Culinary Union canvassers seek to persuade voters one door knock at a time
On a gusty Saturday morning, the Culinary Union Hall — tucked away behind the towering Strat hotel at the north end of the Las Vegas Strip — was packed full, as 400 volunteers, most of them union members, readied themselves for the all-important early vote window with chants of “si se puede.”
The Culinary Workers Union Local 226 has long been among the most singularly powerful political forces in Nevada, often operating en masse through campaign groundwork and door-knocking campaigns to back state, local and federal Democrats up and down the ballot.
Amid the backdrop of the union’s historical effectiveness — and sheer size — of its canvassing operation, some of the state’s most vulnerable Democratic incumbents, including Sen. Catherine Cortez Masto and Gov. Steve Sisolak, attended the canvassing kickoff on Saturday.
Speaking before the crowd, Sisolak — his voice hoarse from the campaign trail — cast the midterm elections as existential, portraying a GOP victory as one that would undo “all the good stuff that we’ve done,” and arguing that Republicans would “take your rights away from you.”
“We have made so much progress in the last four years on workers’ rights. We're going to do more on rent stabilization and protecting people's jobs,” Sisolak told union members. “But all the progress that we've made is on the line right now.”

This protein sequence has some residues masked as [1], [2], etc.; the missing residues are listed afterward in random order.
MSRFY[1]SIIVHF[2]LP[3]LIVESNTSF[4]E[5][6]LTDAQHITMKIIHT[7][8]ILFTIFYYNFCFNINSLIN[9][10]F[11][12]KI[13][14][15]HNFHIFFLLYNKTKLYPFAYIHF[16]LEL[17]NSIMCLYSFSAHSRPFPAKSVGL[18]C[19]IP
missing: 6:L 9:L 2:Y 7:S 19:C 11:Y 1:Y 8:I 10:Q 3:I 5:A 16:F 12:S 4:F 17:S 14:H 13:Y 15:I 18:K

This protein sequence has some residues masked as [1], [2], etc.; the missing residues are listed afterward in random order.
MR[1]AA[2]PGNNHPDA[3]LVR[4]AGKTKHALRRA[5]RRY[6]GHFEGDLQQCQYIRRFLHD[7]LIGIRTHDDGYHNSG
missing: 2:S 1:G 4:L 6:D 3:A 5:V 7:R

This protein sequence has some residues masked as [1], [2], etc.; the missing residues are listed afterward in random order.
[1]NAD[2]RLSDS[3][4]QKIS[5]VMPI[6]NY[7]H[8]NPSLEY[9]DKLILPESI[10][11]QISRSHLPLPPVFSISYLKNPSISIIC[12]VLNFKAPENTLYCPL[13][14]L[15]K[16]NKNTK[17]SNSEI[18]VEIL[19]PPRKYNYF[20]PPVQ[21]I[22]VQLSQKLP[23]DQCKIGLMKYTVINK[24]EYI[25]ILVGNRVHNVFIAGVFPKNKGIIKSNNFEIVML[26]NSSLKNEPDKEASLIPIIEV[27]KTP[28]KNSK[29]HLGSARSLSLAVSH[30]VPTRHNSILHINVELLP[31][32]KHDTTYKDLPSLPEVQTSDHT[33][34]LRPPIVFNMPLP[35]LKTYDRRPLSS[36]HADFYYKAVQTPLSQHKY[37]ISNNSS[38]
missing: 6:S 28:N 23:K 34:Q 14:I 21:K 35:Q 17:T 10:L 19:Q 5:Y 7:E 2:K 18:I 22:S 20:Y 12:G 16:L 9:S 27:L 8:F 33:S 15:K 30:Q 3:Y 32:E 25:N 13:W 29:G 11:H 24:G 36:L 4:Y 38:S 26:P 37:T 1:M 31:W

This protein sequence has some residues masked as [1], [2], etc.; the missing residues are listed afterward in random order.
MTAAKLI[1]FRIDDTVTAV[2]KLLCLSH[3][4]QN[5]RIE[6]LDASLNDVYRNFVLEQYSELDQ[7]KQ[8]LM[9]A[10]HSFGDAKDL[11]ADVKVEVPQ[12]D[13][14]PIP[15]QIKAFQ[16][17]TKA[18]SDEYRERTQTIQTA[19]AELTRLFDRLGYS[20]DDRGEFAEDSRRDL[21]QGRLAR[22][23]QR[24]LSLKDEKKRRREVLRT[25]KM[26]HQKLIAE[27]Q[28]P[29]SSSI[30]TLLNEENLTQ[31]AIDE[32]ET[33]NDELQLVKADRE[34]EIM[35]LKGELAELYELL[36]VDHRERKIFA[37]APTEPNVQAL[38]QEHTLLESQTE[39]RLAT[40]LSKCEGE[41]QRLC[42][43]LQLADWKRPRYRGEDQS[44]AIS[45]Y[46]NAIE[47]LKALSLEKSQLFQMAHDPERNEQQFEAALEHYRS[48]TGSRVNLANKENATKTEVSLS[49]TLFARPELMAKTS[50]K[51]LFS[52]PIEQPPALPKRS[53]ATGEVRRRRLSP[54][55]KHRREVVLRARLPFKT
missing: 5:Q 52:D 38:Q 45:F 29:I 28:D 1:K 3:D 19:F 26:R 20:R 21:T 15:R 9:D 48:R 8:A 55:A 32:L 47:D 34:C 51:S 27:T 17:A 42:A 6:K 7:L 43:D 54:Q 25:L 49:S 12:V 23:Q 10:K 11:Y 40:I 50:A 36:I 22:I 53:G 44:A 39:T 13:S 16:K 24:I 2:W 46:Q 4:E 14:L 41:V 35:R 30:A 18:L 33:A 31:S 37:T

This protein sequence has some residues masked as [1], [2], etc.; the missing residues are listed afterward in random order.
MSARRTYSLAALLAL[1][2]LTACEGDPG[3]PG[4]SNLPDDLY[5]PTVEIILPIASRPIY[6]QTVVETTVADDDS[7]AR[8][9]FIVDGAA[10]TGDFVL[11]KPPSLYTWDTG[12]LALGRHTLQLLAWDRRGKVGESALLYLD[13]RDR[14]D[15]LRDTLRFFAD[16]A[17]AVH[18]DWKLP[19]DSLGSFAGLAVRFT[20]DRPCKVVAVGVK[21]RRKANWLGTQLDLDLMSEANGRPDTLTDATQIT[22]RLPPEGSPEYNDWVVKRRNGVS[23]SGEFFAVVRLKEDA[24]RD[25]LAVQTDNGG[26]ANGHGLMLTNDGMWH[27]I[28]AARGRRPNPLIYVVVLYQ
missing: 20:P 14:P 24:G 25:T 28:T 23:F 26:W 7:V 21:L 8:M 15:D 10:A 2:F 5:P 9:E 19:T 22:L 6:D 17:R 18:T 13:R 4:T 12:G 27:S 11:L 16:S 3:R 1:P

Across early polls, the state’s top races — even if still within the margin of error — have shown a distinct advantage for Republican candidates.
That edge has emerged in no small part over broad and long-running voter concerns about the economy that have overshadowed other issues, including ones Democrats have sought to relitigate in the late stages of the election such as abortion and the Jan. 6 insurrection.
An early-October poll from The Nevada Independent/OH Predictive Insights showed 35 percent of respondents naming the economy as their top concern on the November ballot, well above the next closest issue, education, at 18 percent.
And as candidate debates have grown scarce — major candidates in the U.S. Senate race and two of the state’s competitive House races have not met at all on the debate stage, and the two gubernatorial candidates only once — a historic surge in advertising spending by both parties has barraged voters with messaging from Republicans tying Democratic candidates to the Biden White House’s economic policies.
In that environment, how much has the powerful Culinary Workers Union’s strategy changed?
According to union Secretary-Treasurer Ted Pappageorge: “Not much.”
“Nevada is not a blue state,” Pappageorge said in an interview. “It's not blue, it's not light blue, anybody thinks that it — they're just nuts. It's a battleground state and there is division.”
In that environment, the union has sought to vastly expand its on-the ground operation. It has pledged to knock on a record 1 million doors statewide by Election Day this cycle, upping its target from 650,000 doors in 2020.
On Monday, the union announced it already surpassed that 2020 threshold, with just over three weeks left before Election Day.